If there’s one constant in every business, it’s change.
And as we head into 2016, now is the time for HR and talent management leaders to assess how they can attract and retain top performing employees next year – and hone their strategies despite a competitive job market, limited compensation budgets, and an ever-evolving business environment.
Market forces that executives need to consider
Over the past year I’ve noted several consistent market forces that executives must continue to be cognizant of as the war on talent wages on. These include shrinking technology cycles, a more diversified and disparate global workforce, and greater emphasis on wage and hour regulations.
The advent of the “on-demand” economy – which includes disruptive companies such as Uber, Lyft and GrubHub – is a prime example of these market forces coalescing to accelerate changes to how people work.
Technologies have advanced to transport people from one place to another, deliver food to their doorsteps, and provide a range of instantaneous services. And with these innovations, the number of independent contractors in the on-demand economy has dramatically increased who lack clarity on their worker entitlements.
Areas that HR and talent management needs to watch
As businesses look at how to support this changing workforce, here are some of the business and technology areas that HR and talent professionals should review closely in 2016.
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- Consider the implications of your employee benefit programs. Many companies have instituted “unlimited vacation” policies to empower workers to take more time off. The reality is that while companies such as Netflix, Virgin Group and LinkedIn are among a small but growing number of organizations providing flexible or discretionary time off, Americans are actually working longer hours and taking off nearly a week less than they did 15 years ago. In 2016, as further updates are expected in overtime pay, on-demand scheduling and employee classification, HR leaders need to be aware of changes to regulations and the impact to their benefit programs as a result.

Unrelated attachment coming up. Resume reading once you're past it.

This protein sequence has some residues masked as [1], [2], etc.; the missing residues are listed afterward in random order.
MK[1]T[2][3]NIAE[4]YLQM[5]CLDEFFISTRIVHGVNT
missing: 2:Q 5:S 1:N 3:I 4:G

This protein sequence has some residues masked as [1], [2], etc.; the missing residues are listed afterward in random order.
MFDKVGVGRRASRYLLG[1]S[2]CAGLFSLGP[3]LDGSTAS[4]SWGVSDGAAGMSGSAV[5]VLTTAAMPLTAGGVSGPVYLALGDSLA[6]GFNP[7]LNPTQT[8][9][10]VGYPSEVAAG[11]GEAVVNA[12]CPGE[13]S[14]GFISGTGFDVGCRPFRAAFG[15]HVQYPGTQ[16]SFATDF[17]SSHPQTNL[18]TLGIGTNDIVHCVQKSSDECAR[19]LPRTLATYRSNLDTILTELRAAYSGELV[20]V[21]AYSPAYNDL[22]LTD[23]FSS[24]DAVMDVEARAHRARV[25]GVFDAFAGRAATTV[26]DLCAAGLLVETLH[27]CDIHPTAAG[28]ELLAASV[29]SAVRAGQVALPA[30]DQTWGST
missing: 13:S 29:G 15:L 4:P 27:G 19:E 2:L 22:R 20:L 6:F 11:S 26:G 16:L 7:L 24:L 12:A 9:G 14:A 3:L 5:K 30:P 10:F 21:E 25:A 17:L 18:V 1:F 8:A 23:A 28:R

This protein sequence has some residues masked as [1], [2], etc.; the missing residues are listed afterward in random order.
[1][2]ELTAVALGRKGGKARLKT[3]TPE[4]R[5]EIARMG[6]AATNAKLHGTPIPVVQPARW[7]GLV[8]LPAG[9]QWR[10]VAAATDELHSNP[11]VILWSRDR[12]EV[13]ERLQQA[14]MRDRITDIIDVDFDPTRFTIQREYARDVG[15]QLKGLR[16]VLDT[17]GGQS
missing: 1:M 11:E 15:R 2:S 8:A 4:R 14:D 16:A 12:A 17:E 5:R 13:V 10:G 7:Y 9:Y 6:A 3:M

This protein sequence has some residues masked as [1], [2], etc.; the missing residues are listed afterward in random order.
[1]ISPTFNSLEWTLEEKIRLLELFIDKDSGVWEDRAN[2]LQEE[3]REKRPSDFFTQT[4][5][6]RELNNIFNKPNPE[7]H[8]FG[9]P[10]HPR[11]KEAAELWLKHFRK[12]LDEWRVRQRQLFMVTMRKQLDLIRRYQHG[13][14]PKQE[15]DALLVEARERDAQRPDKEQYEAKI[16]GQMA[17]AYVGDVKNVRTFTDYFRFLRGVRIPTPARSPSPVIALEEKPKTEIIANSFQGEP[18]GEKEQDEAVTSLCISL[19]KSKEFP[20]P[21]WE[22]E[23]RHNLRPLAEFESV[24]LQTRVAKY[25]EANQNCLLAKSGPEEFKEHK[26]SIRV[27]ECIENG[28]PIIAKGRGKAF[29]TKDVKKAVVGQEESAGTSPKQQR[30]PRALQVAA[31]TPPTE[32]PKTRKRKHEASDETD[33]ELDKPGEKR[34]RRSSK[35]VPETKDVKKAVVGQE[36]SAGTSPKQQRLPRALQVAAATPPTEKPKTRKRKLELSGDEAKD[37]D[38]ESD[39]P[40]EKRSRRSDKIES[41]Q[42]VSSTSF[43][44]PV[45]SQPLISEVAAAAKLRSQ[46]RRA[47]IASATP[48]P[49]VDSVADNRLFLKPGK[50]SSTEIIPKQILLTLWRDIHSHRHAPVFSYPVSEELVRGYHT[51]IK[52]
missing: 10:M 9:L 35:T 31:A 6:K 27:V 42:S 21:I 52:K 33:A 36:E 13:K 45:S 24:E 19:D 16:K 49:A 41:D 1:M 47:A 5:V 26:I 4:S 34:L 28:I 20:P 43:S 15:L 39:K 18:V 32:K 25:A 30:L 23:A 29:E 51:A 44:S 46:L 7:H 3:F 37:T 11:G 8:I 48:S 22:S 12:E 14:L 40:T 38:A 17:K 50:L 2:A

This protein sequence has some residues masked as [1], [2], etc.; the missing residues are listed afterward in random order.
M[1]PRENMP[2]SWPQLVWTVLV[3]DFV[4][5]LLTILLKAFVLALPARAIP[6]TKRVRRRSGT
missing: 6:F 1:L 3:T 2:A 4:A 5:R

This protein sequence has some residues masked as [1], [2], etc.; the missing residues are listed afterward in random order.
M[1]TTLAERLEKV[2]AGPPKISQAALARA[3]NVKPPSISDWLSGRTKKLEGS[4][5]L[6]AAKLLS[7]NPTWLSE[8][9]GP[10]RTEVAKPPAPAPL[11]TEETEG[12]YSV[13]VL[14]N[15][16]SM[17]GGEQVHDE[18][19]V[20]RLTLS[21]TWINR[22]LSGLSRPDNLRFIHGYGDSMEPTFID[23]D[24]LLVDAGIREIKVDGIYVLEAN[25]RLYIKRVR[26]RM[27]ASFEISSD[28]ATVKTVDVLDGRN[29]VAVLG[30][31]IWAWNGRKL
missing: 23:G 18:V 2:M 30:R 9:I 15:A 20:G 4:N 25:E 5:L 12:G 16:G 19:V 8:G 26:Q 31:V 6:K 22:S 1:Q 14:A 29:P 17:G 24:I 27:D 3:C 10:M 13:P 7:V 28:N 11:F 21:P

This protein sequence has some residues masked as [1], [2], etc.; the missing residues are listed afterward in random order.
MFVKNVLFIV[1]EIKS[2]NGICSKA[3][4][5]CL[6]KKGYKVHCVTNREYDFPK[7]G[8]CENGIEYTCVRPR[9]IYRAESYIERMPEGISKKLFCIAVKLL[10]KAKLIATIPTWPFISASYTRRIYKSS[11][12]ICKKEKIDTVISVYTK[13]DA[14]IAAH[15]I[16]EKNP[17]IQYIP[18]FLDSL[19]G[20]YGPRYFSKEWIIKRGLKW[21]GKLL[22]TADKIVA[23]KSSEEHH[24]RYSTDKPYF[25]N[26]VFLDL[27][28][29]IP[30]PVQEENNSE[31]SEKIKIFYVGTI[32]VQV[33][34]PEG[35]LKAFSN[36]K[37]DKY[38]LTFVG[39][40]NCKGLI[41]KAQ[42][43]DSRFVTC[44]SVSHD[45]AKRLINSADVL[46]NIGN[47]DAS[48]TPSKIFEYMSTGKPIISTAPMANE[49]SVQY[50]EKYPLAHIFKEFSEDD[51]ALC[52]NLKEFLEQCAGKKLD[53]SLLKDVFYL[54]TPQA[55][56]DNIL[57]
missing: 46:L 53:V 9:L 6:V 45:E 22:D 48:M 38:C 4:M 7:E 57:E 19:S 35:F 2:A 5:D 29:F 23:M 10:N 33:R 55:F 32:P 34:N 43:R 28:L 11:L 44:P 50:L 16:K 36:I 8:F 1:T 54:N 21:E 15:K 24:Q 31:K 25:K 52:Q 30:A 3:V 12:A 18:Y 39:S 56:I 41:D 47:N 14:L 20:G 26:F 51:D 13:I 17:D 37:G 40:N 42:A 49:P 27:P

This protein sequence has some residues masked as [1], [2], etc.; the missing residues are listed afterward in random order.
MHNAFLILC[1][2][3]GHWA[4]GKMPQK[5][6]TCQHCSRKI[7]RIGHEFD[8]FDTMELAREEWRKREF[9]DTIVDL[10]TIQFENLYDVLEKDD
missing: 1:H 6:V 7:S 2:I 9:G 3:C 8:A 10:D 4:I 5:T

- Overhaul age-old manual processes – it’s a must, not a plus. While manual processes seem like a fossilized way of doing business, paper-based and outdated technologies still abound in many organizations. For example, in industries like manufacturing and retail, hard-wired time clocks are still used for people to punch in and out of shifts. But why use a technology that is 127 years old? With approximately 5 million Americans eligible to the expanded overtime pay rule next year, a new group of workers could wind up needing to clock in and out of work. Whether or not this will happen remains to be seen, however companies need to be prepared to overhaul legacy technologies – and evaluate more modern solutions that can integrate with core HR, payroll and other financial systems to support an increasingly diversified and mobile workforce.
- Embrace smart devices and the Internet of Things (IoT). The Internet of Things has become one of the most hyped technologies in the last 12 months, with Gartner expecting 25 billion Internet-connected things by 2020. Enterprise adoption is still immature; however companies will need to think about how they will incorporate IoT in the workforce or risk being left behind by their more aggressive competitors. Today, we see inroads being made by vendors like Fitbit, which can support how businesses plan, track, manage and execute a company’s wellness program. Next year, further innovations will most certainly unleash more opportunities for companies to capture and optimize data to support employee wellness, productivity and overall business goals.
Staying on top of change
As companies today navigate the future of how we work, it’s clear that today’s market forces are accelerating a dramatic change in strategies for leadership, talent and human resources.
Change is always constant – and HR and talent management leaders will need to be at the forefront of these transformations to spearhead success in their respective organizations.